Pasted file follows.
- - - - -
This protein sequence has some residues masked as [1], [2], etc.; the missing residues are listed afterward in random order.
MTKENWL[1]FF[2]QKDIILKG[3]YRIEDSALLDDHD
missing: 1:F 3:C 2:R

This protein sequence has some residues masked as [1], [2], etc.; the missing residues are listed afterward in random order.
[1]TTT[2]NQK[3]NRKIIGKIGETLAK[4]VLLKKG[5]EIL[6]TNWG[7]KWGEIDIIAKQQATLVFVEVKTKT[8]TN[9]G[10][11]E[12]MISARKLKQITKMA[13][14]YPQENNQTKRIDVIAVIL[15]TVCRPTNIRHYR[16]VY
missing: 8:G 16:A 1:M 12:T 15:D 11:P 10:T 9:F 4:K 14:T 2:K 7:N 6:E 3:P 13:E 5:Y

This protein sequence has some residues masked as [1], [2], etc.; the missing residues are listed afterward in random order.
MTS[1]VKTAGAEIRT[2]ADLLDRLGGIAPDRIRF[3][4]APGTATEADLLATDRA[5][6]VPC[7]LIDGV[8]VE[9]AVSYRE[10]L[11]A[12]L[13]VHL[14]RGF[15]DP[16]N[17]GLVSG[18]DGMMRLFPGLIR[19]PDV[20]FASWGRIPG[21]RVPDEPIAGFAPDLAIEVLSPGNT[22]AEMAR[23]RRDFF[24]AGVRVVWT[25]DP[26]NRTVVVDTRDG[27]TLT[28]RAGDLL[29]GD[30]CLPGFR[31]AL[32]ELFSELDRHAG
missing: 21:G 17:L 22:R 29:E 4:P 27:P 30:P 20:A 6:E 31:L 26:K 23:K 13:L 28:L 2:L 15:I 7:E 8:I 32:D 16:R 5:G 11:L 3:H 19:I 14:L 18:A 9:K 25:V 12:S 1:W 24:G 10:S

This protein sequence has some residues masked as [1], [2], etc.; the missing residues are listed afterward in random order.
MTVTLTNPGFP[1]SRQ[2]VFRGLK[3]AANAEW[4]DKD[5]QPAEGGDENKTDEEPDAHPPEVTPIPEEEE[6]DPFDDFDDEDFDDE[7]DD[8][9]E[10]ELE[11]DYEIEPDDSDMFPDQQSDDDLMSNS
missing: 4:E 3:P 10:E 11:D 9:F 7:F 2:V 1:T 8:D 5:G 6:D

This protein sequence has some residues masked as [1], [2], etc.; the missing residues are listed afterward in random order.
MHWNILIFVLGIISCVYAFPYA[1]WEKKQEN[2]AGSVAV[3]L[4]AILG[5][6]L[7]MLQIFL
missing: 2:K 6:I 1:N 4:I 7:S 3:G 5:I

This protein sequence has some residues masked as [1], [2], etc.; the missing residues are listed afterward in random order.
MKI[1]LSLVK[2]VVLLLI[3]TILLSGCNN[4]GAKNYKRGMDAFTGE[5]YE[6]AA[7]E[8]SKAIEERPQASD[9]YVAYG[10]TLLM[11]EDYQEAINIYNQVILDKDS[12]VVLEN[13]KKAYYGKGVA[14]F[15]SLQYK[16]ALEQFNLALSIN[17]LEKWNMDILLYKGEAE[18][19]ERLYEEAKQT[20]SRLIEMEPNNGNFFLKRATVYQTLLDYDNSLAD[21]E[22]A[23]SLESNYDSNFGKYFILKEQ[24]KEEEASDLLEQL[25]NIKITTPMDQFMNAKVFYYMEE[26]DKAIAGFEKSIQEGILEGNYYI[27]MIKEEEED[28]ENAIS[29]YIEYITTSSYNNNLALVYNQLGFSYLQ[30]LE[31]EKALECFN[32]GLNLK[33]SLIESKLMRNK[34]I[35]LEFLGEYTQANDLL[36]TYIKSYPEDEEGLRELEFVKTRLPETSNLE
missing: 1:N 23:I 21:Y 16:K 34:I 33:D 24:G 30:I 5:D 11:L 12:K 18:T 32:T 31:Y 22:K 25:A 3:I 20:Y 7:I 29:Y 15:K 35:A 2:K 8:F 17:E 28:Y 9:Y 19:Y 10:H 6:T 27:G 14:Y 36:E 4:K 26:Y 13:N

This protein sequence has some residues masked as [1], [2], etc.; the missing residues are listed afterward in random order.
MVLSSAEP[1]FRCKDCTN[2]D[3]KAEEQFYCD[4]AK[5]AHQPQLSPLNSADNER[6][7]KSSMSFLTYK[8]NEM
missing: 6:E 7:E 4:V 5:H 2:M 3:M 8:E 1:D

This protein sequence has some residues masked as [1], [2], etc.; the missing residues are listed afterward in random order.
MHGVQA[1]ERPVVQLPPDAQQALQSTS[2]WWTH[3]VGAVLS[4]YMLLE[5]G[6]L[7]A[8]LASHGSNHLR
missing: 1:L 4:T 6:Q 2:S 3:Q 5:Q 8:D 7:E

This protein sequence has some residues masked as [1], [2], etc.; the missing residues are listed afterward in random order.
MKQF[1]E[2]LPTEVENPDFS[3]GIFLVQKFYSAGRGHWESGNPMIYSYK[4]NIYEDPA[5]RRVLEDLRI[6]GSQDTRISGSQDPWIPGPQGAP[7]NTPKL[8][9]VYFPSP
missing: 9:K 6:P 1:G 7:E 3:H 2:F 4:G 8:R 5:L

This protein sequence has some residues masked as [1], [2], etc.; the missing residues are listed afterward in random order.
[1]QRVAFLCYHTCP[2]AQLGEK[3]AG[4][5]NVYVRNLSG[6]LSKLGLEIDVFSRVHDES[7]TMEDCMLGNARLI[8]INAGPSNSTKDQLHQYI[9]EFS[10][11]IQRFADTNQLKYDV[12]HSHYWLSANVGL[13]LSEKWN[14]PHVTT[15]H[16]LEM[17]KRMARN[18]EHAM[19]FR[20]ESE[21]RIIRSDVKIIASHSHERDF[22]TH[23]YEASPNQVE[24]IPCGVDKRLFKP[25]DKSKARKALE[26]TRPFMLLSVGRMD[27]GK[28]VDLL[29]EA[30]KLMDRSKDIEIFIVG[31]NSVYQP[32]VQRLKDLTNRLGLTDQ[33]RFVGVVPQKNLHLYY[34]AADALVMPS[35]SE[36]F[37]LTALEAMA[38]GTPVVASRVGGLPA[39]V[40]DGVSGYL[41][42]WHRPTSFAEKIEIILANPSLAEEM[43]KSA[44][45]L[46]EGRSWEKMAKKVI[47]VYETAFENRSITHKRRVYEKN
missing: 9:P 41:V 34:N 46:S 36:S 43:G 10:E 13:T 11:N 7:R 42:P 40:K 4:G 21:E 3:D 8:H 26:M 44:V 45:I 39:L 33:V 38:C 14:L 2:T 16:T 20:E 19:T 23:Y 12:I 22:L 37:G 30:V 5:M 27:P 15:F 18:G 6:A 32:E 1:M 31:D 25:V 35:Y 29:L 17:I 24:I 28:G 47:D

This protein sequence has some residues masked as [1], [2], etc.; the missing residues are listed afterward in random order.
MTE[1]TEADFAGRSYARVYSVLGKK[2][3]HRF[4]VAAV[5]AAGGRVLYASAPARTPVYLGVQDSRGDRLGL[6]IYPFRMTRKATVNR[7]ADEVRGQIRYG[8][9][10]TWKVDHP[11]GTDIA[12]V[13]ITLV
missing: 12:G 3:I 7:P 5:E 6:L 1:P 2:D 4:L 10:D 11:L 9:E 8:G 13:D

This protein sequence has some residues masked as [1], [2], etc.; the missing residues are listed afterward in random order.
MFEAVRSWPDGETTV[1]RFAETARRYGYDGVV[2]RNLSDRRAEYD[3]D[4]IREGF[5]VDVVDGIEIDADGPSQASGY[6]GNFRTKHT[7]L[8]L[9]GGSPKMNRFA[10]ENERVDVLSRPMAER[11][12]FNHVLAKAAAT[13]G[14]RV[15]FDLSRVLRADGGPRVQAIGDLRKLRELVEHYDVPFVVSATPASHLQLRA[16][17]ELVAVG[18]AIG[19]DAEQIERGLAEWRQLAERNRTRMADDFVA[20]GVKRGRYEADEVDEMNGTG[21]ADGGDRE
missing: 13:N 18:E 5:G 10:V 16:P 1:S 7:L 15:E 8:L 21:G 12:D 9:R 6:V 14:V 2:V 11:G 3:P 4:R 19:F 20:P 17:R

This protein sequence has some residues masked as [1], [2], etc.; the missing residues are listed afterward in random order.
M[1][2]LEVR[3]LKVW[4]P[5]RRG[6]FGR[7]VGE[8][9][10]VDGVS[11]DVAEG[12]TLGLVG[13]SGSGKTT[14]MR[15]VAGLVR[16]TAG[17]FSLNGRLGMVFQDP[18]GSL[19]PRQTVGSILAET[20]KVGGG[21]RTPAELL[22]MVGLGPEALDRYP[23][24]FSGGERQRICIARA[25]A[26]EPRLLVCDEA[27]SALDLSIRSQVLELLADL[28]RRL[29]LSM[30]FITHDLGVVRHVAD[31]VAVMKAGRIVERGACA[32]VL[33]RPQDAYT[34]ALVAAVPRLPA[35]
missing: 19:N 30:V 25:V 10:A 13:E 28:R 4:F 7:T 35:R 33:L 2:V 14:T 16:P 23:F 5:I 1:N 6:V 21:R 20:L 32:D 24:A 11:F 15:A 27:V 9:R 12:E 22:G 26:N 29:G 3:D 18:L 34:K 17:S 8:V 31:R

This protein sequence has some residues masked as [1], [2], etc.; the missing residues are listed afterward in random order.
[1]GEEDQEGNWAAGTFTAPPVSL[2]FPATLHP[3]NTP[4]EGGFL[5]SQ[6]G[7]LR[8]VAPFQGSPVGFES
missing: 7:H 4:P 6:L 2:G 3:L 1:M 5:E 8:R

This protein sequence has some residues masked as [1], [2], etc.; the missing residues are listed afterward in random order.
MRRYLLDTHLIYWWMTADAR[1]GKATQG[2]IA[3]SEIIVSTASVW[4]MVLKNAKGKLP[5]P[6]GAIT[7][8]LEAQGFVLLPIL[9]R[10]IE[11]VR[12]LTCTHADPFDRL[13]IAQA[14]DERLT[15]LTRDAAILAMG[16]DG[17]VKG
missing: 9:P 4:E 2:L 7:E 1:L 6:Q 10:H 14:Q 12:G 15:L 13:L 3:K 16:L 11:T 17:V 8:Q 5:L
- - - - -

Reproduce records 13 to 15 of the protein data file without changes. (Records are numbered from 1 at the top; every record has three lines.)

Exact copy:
This protein sequence has some residues masked as [1], [2], etc.; the missing residues are listed afterward in random order.
M[1][2]LEVR[3]LKVW[4]P[5]RRG[6]FGR[7]VGE[8][9][10]VDGVS[11]DVAEG[12]TLGLVG[13]SGSGKTT[14]MR[15]VAGLVR[16]TAG[17]FSLNGRLGMVFQDP[18]GSL[19]PRQTVGSILAET[20]KVGGG[21]RTPAELL[22]MVGLGPEALDRYP[23][24]FSGGERQRICIARA[25]A[26]EPRLLVCDEA[27]SALDLSIRSQVLELLADL[28]RRL[29]LSM[30]FITHDLGVVRHVAD[31]VAVMKAGRIVERGACA[32]VL[33]RPQDAYT[34]ALVAAVPRLPA[35]
missing: 19:N 30:V 25:V 10:A 13:E 28:R 4:F 7:T 35:R 33:L 2:V 14:T 16:P 23:F 5:I 1:N 6:V 21:R 20:L 32:D 24:A 11:F 15:A 27:V 9:R 12:E 22:G 26:N 29:G 3:D 18:L 34:K 17:S 8:V 31:R

This protein sequence has some residues masked as [1], [2], etc.; the missing residues are listed afterward in random order.
[1]GEEDQEGNWAAGTFTAPPVSL[2]FPATLHP[3]NTP[4]EGGFL[5]SQ[6]G[7]LR[8]VAPFQGSPVGFES
missing: 7:H 4:P 6:L 2:G 3:L 1:M 5:E 8:R

This protein sequence has some residues masked as [1], [2], etc.; the missing residues are listed afterward in random order.
MRRYLLDTHLIYWWMTADAR[1]GKATQG[2]IA[3]SEIIVSTASVW[4]MVLKNAKGKLP[5]P[6]GAIT[7][8]LEAQGFVLLPIL[9]R[10]IE[11]VR[12]LTCTHADPFDRL[13]IAQA[14]DERLT[15]LTRDAAILAMG[16]DG[17]VKG
missing: 9:P 4:E 2:L 7:E 1:L 6:Q 10:H 14:Q 12:G 15:L 13:L 3:K 16:L 11:T 17:V 8:Q 5:L